Nenetsia is a far flung region in Northwestern Russia on the Barents Sea, which borders Arkhangelsk Oblast to the southwest, Komi Republic to the south, and Yamalia to the east. The region includes the relatively large Arctic island archipelago Novaya Zemlya.
Nenetsia (or the Nenets Autonomous Region as it is officially called) is administratively part of the Arkhangelsk Oblast.
- 1 Naryan-Mar — the capital and main sea port/airport/river port for the region
- 2 Amderma — a tiny settlement on the coast of the Kara Sea (in the even more far-flung northeast of the region) home to a military airport with a few civilian flights; its name means "Walrus Rookery" in Nenets
- 1 Vaigach Island
- 2 Novaya Zemlya — the last major land mass on earth to be explored, the archipelago is very rarely visited and a good place to spot polar bears. It is also the location where the most powerful nuclear bomb ever built was detonated. There is at least one cruise line [formerly dead link] that will take you to these vast islands on a Russian icebreaker.
Nenetsia is named for its native Nenets people, who lived off the land in the tundra and forests of the region until most were forced into Soviet collectivization programs, resulting in a significant loss of native traditions. Today, the region is vast, very sparsely populated, an important center of Russian gas and oil exploration and extraction, and, yes, cold. Nearly the entire region lies to the north of the Arctic Circle. The principal riverway of the region is the northwards flowing Pechorin River, which leads into the region from the Komi Republic and leads to the capital, Naryan-Mar, before terminating in the Barents Sea.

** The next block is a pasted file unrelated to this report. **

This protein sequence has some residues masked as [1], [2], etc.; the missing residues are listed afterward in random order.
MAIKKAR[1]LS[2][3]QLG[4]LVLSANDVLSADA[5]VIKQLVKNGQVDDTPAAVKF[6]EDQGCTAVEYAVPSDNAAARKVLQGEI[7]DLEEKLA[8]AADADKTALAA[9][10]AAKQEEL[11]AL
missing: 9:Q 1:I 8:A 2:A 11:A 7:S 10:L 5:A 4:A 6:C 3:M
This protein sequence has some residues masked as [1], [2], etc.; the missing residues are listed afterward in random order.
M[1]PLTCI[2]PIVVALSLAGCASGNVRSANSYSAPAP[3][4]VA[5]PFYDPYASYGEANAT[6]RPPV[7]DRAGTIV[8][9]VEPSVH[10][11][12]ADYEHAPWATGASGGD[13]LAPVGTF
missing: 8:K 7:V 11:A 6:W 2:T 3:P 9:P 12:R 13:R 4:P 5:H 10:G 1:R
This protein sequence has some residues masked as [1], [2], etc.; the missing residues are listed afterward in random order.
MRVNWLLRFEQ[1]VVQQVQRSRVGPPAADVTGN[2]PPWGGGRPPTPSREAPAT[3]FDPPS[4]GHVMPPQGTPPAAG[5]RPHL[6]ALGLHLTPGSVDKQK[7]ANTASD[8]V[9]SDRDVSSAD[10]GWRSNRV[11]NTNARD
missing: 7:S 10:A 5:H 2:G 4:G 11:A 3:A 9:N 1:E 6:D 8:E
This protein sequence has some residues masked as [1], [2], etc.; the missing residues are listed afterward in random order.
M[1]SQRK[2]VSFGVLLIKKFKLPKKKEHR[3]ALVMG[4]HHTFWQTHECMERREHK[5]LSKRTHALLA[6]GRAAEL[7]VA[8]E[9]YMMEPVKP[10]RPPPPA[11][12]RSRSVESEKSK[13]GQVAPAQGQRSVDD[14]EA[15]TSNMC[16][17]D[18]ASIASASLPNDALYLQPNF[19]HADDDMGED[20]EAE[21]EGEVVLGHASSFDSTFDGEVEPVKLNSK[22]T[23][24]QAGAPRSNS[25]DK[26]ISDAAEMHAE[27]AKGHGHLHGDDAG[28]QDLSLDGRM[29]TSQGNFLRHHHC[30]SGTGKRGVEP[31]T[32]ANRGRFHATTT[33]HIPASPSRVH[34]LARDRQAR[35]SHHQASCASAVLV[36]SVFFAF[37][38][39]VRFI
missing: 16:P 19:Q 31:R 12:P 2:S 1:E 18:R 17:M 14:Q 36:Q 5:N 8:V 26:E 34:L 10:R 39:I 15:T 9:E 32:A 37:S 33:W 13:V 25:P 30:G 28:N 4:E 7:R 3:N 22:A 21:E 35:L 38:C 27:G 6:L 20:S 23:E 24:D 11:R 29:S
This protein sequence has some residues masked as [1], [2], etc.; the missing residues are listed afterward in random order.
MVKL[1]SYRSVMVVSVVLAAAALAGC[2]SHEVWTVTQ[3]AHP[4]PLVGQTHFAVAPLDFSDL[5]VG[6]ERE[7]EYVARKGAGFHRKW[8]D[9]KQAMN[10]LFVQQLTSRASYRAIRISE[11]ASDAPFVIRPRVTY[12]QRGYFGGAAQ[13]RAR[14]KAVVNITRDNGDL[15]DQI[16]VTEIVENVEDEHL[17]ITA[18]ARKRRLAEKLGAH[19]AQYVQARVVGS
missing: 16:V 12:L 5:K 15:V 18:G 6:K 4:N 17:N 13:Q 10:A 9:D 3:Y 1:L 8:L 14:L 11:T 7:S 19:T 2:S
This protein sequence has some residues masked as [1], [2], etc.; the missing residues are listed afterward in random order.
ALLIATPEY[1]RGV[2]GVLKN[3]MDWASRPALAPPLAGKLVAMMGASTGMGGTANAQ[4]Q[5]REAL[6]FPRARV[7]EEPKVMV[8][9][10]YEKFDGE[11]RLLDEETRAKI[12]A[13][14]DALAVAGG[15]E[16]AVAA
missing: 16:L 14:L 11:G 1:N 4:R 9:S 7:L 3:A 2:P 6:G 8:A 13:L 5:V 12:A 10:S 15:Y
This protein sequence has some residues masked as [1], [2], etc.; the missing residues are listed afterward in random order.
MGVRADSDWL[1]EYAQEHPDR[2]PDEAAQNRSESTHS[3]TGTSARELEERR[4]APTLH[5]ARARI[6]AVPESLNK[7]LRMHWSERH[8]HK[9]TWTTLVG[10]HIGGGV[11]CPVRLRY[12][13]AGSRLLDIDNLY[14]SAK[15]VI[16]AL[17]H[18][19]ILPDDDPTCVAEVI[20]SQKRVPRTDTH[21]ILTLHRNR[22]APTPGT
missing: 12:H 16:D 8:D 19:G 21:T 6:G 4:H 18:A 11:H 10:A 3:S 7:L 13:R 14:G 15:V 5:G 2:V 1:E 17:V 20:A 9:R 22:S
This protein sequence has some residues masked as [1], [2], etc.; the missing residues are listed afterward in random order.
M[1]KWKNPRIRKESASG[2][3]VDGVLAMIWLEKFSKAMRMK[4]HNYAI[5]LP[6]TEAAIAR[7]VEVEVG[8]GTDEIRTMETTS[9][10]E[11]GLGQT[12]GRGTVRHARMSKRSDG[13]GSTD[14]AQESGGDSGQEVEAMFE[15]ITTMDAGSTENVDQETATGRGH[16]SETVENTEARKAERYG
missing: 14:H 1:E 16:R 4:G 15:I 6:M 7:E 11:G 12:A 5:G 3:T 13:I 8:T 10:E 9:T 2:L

In addition to its sheer novelty, visitors will likely be most interested in Nenetsia's stark Arctic coastline, its reindeer herders, and its spectacular, otherworldly, lake-ridden tundra landscapes.
Some knowledge of Russian is pretty much requisite here, unless you have a guide. The Nenets Language shares official status with Russian within Nenetsia, and may be useful only if staying in a small, remote Nenets village. And if you do find yourself in such a village, chances are good you do speak Nenets!
Getting around in Nenetsia is particularly difficult because there are very few roads, none of them navigable during the snowy months by anything other than a snowmobile. The principal means of transport is by boat on the Pechorin River and on the seas to the north, but ship traffic is closed most of the year, only running from mid-July to mid-October. If you are traveling on an icebreaker, you may be able to navigate the Pechorin River as late as mid-November. For most of the year, the principal means of transport is by air—travel around the region may be possible via helicopter.
Nenetsia is also a good place to live out your Santa fantasies by traveling around on a reindeer-driven sleigh.